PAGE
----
November 19, 2014

Anti-British papers considered criminal

From the Advocate – 100 years ago (1914)
Mr. and Mrs. John Green of the 9th Line of Erin have lately received a long letter from their son Elmer, who is with the first Canadian Contingent of the 48th Highlanders on the Salisbury Plains. They expect to move shortly from tents to huts that will each house 35 men. He says they are treated very kindly by the English and that they expect to visit London in a few days.

By an order-in-council, the Canadian government has made it a criminal offence to circulate or possess anti-British papers, which are apparently popular in Montreal. Offenders could face a $5,000 fine or two years in prison.

Economist Sir Henry Pellatt predicts that after a declaration of peace there will be a doubling of Canadian industries within five years. “We must build up enough industries to meet the needs of an ever-increasing agricultural population,” he said. “The close of the war will let loose the stream of emigration, and we shall see three or four hundred thousand people a year from Great Britain and Europe take their places as Canadian farmers.”

Remembrance Day in Erin, 2014
From the Advocate – 45 years ago (1969)
Harry Smith has been unanimously elected as the chairman of the newly formed Recreation Board, with Mrs. H.P. O’Sullivan as the Secretary. They decided to do a survey through the Erin Advocate to see what services are desired by people of all ages and what can be provided with existing facilities. The survey on page 7 includes choices ranging from a Rifle Club and Field Hockey to a Community Theatre and a Bridge Club. Choices for a new major facility include a swimming pool, a community park, tennis courts and a lawn bowling green.

Tenders are invited for the removal of the Erin Station of the Canadian Pacific Railway – one of 20 to be demolished as part of a consolidation project. CPR acquired the Erin line in 1880, and up to four passenger trains per day plus freight trains served the community. There were once special train excursions to the Erin Fair and Stanley Park, but passenger service was discontinued in 1958. The last regular agent at the station was Bill Weber.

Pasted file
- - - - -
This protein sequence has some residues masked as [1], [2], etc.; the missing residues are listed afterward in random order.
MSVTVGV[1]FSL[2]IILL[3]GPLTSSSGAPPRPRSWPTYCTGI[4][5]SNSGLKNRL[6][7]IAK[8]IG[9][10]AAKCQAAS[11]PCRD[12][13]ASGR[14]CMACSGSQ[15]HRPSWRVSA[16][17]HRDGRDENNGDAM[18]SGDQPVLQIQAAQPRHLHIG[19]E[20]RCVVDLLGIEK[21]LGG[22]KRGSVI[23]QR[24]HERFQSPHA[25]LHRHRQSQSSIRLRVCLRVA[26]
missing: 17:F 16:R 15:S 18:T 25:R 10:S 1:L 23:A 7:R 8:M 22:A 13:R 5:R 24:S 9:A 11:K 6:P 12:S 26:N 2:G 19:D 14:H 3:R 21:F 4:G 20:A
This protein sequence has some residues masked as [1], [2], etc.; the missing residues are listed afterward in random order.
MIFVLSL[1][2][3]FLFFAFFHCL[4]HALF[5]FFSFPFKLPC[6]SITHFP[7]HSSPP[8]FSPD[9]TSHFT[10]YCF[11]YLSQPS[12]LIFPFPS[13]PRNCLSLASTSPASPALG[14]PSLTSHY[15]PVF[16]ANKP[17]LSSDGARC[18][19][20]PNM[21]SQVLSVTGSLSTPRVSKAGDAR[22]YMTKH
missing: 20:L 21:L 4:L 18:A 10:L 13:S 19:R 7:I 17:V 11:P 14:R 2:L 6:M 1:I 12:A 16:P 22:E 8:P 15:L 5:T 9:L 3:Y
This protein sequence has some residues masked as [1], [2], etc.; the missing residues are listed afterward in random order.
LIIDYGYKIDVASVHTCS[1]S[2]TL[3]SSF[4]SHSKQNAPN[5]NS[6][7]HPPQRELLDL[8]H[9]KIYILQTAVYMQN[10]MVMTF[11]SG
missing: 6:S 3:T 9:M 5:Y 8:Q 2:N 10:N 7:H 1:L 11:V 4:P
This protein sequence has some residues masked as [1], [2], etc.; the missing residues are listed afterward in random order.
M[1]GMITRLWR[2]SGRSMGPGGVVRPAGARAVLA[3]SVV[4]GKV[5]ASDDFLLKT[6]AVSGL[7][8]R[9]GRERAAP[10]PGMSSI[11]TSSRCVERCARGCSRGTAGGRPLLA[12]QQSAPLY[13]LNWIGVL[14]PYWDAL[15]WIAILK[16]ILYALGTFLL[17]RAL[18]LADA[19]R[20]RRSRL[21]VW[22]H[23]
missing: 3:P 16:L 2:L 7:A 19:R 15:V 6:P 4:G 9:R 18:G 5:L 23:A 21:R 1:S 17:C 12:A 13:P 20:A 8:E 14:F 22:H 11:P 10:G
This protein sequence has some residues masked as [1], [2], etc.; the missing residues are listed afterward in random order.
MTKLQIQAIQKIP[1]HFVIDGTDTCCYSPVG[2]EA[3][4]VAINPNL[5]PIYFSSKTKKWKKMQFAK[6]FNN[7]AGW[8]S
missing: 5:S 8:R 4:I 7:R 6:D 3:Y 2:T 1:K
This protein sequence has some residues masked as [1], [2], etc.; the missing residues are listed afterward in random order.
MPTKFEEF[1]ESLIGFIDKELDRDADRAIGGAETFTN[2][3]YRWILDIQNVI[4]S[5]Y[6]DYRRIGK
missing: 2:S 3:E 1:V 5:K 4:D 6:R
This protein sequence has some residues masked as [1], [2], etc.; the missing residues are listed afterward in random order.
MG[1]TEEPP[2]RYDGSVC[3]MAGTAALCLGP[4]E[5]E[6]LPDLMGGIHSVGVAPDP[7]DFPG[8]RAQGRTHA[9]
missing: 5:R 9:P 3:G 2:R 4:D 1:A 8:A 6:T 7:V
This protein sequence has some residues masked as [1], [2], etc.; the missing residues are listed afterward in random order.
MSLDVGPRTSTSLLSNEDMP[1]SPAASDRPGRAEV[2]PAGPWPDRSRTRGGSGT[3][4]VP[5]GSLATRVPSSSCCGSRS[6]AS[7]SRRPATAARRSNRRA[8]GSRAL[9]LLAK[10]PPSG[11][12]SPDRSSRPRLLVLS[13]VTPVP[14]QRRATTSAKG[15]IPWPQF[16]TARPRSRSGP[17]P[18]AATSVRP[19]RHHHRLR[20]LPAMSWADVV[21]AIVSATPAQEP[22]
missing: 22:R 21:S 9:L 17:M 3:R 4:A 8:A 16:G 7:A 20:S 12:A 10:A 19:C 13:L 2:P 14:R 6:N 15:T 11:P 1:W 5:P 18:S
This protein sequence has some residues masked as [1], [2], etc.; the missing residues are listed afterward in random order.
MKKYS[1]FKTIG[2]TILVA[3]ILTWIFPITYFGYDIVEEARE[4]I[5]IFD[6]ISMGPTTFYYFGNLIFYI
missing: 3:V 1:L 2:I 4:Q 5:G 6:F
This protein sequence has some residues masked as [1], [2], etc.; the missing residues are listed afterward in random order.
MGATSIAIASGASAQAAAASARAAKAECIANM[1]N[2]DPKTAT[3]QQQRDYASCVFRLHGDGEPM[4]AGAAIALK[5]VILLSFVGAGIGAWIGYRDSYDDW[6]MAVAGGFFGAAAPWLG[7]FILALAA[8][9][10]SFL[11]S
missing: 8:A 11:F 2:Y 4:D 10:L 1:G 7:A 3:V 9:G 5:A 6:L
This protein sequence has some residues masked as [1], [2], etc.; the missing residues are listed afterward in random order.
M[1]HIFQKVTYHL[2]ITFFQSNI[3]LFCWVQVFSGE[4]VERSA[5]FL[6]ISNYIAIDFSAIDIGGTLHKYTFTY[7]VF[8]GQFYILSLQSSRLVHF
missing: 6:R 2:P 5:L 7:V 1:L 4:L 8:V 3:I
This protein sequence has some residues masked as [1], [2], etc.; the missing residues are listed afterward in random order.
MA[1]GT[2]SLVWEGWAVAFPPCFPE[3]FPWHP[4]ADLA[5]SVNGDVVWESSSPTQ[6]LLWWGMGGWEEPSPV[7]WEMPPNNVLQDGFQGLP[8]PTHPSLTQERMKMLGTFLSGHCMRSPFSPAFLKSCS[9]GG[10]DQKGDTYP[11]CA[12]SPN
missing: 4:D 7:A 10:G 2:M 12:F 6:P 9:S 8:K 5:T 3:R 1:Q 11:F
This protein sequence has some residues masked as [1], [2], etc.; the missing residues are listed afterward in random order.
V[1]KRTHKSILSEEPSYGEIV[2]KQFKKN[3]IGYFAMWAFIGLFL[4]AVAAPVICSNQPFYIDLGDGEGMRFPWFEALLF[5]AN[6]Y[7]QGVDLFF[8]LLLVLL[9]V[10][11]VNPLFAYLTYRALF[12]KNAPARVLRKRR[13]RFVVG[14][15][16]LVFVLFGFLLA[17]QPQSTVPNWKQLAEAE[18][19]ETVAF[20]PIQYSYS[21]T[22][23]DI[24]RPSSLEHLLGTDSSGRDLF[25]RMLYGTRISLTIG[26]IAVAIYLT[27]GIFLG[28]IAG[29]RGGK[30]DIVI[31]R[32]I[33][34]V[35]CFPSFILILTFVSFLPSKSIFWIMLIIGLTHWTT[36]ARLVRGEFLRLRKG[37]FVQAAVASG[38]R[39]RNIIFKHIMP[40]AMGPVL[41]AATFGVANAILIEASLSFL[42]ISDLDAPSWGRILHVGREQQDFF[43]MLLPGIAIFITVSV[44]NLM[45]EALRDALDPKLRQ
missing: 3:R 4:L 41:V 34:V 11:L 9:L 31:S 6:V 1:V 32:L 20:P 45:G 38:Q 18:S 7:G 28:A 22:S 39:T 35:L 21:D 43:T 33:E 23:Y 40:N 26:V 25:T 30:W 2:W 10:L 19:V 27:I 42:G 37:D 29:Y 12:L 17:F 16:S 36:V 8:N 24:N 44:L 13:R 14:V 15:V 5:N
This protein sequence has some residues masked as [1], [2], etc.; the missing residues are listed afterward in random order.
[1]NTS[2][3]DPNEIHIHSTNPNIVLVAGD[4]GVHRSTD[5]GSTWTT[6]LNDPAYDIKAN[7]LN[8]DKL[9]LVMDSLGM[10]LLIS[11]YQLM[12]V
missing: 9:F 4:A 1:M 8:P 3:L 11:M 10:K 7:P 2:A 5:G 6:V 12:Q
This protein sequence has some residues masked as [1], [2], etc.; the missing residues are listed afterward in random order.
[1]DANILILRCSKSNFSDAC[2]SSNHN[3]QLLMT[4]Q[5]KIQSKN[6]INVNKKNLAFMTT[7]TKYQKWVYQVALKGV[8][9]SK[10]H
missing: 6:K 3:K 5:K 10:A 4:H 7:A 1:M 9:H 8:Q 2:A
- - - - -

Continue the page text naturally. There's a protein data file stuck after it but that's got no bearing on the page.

The Wellington Board of Education has approved new facilities worth $100,000 at Ross R. MacKay School and $88,000 at Brisbane School. Each will get a general purpose room - gymnasium, two change rooms, a stage, storage rooms, a kitchen and a new entrance foyer, and MacKay will also get a teachers’ room.

The As We Were column recalled the Advocate of November 1910, in which it was reported that the population of Erin village was 526, while Orangeville had 2,351 and Grand Valley 759.

From the Advocate – 35 years ago (1979)
Erin Village Bylaw Enforcement Officer Robert Stewart had his tires slashed by vandals last week. In another incident, stop signs were removed at the intersection of 17 Sideroad and Second Line, leaving drivers unprotected.

Judy Andrews, originally from Florida, has set up shop at 2 Union Street in Erin, operating The Craft Menagerie. She does her own designs of home decorating items such as pillows, table cloths and stuffed animals.

Doris Fines, in her Dateline Ospringe column, reports that the Mimosa Metric Munchers had a Halloween party at Linda Moore’s house. The 4H girls made their own submarine sandwiches, and Brian Moore took them all for a hay ride, where there was much talking, laughing and singing.

From the Advocate – 25 years ago (1989)
Erin Village Bylaw Enforcement Officer Robert Stewart has responded to an anonymous Letter to the Editor, which complains that he is not doing his job by not enforcing the loitering bylaw. He said that Village Council has arranged with the OPP that charges would only be laid if the OPP provide the names and addresses of a group of people who do not disburse when told to do so by police. A follow-up Letter to the Editor was published from Kari-Ann Puckering, a young person who is part of the so-called “Becker’s Gang”. She says the group is unfairly blamed for downtown vandalism, and says the village has failed its youth by not delivering promised recreation such as a swimming pool, roller skating and teen dances.